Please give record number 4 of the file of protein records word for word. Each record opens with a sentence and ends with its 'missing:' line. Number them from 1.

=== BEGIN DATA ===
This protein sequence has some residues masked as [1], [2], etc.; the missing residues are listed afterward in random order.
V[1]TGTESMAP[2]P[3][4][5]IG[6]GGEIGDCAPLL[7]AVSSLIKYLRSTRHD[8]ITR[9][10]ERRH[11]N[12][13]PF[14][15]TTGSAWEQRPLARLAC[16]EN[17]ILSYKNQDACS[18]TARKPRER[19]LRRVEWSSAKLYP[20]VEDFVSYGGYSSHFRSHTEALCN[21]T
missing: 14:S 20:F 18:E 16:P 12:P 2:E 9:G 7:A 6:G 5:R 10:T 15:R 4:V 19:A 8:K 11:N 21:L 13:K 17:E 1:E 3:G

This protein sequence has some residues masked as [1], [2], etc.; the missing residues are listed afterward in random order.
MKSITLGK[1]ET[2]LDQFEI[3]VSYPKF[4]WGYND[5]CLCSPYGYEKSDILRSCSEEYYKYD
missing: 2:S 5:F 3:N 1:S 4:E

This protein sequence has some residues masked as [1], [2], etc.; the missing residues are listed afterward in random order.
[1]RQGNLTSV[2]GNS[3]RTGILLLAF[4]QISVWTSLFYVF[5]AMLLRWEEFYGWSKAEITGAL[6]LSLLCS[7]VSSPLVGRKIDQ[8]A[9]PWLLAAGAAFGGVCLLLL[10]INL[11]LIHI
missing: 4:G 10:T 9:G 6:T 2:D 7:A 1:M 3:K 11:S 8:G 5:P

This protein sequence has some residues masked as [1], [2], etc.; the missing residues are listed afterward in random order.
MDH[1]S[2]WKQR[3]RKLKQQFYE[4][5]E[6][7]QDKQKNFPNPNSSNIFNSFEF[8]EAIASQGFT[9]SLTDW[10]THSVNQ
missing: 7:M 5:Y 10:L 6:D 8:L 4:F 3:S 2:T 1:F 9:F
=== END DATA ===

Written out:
This protein sequence has some residues masked as [1], [2], etc.; the missing residues are listed afterward in random order.
MDH[1]S[2]WKQR[3]RKLKQQFYE[4][5]E[6][7]QDKQKNFPNPNSSNIFNSFEF[8]EAIASQGFT[9]SLTDW[10]THSVNQ
missing: 7:M 5:Y 10:L 6:D 8:L 4:F 3:S 2:T 1:F 9:F